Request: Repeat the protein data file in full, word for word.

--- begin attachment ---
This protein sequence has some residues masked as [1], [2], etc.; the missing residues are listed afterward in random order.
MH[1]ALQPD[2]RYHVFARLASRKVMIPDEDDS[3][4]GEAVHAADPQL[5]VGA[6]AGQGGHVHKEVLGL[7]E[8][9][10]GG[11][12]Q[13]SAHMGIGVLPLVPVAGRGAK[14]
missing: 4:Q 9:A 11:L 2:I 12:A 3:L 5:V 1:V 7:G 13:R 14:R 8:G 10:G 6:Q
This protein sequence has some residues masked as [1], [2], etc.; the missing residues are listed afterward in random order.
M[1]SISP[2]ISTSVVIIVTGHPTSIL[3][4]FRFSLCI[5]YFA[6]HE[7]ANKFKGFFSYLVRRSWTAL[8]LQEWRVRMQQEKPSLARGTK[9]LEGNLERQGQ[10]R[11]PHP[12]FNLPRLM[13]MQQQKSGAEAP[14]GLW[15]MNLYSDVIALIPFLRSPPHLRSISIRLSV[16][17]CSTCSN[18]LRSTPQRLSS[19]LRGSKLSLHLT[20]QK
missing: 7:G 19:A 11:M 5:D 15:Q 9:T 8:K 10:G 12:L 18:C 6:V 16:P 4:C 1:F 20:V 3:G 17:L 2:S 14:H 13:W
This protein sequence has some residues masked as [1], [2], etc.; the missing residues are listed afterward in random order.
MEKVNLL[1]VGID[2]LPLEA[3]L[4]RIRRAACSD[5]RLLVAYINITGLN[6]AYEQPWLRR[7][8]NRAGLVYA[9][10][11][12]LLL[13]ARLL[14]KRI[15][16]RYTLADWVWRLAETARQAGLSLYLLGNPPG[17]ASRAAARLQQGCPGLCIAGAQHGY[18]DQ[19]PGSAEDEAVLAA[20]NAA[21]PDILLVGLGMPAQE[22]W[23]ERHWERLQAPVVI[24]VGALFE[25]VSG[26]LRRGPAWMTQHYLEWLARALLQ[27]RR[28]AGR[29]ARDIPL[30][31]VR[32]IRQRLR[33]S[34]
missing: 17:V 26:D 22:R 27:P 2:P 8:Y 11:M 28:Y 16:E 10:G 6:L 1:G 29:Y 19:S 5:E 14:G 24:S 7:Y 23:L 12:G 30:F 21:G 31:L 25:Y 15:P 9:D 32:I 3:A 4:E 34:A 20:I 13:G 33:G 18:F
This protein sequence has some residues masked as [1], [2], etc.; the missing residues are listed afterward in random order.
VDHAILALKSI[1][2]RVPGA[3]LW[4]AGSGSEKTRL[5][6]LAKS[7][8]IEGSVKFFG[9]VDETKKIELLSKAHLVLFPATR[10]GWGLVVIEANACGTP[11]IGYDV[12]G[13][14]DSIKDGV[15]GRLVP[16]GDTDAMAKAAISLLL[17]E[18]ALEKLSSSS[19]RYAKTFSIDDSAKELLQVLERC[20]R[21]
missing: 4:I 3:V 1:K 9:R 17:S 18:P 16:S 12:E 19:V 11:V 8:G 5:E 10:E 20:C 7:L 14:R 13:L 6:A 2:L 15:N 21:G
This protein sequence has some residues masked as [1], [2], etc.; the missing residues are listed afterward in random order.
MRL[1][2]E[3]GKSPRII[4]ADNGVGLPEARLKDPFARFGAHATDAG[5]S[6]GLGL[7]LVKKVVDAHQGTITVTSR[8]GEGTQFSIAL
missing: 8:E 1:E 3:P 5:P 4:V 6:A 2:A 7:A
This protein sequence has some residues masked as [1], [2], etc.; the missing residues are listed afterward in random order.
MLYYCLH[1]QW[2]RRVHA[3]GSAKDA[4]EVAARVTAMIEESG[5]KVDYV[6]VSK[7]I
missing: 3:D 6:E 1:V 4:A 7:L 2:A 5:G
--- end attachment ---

This protein sequence has some residues masked as [1], [2], etc.; the missing residues are listed afterward in random order.
MH[1]ALQPD[2]RYHVFARLASRKVMIPDEDDS[3][4]GEAVHAADPQL[5]VGA[6]AGQGGHVHKEVLGL[7]E[8][9][10]GG[11][12]Q[13]SAHMGIGVLPLVPVAGRGAK[14]
missing: 4:Q 9:A 11:L 2:I 12:A 3:L 5:V 1:V 7:G 13:R 14:R 8:G 10:G 6:Q
This protein sequence has some residues masked as [1], [2], etc.; the missing residues are listed afterward in random order.
M[1]SISP[2]ISTSVVIIVTGHPTSIL[3][4]FRFSLCI[5]YFA[6]HE[7]ANKFKGFFSYLVRRSWTAL[8]LQEWRVRMQQEKPSLARGTK[9]LEGNLERQGQ[10]R[11]PHP[12]FNLPRLM[13]MQQQKSGAEAP[14]GLW[15]MNLYSDVIALIPFLRSPPHLRSISIRLSV[16][17]CSTCSN[18]LRSTPQRLSS[19]LRGSKLSLHLT[20]QK
missing: 7:G 19:A 11:M 5:D 15:Q 9:T 8:K 10:G 12:L 18:C 6:V 16:P 4:C 1:F 20:V 3:G 17:L 2:S 14:H 13:W
This protein sequence has some residues masked as [1], [2], etc.; the missing residues are listed afterward in random order.
MEKVNLL[1]VGID[2]LPLEA[3]L[4]RIRRAACSD[5]RLLVAYINITGLN[6]AYEQPWLRR[7][8]NRAGLVYA[9][10][11][12]LLL[13]ARLL[14]KRI[15][16]RYTLADWVWRLAETARQAGLSLYLLGNPPG[17]ASRAAARLQQGCPGLCIAGAQHGY[18]DQ[19]PGSAEDEAVLAA[20]NAA[21]PDILLVGLGMPAQE[22]W[23]ERHWERLQAPVVI[24]VGALFE[25]VSG[26]LRRGPAWMTQHYLEWLARALLQ[27]RR[28]AGR[29]ARDIPL[30][31]VR[32]IRQRLR[33]S[34]
missing: 17:V 26:D 22:R 27:P 2:P 8:Y 11:M 28:Y 16:E 10:G 6:L 1:G 29:Y 19:S 5:E 14:G 24:S 7:Y 23:L 12:G 30:F 21:G 31:L 25:Y 15:P 9:D 32:I 3:A 4:E 34:A 20:I 13:G 33:G 18:F
This protein sequence has some residues masked as [1], [2], etc.; the missing residues are listed afterward in random order.
VDHAILALKSI[1][2]RVPGA[3]LW[4]AGSGSEKTRL[5][6]LAKS[7][8]IEGSVKFFG[9]VDETKKIELLSKAHLVLFPATR[10]GWGLVVIEANACGTP[11]IGYDV[12]G[13][14]DSIKDGV[15]GRLVP[16]GDTDAMAKAAISLLL[17]E[18]ALEKLSSSS[19]RYAKTFSIDDSAKELLQVLERC[20]R[21]
missing: 4:I 3:V 1:K 9:R 17:S 18:P 16:S 12:E 19:V 11:V 8:G 5:E 10:E 20:C 7:L 14:R 13:L 6:A 2:L 15:N 21:G
This protein sequence has some residues masked as [1], [2], etc.; the missing residues are listed afterward in random order.
MRL[1][2]E[3]GKSPRII[4]ADNGVGLPEARLKDPFARFGAHATDAG[5]S[6]GLGL[7]LVKKVVDAHQGTITVTSR[8]GEGTQFSIAL
missing: 8:E 1:E 3:P 5:P 4:V 6:A 2:A 7:A
This protein sequence has some residues masked as [1], [2], etc.; the missing residues are listed afterward in random order.
MLYYCLH[1]QW[2]RRVHA[3]GSAKDA[4]EVAARVTAMIEESG[5]KVDYV[6]VSK[7]I
missing: 3:D 6:E 1:V 4:A 7:L 2:A 5:G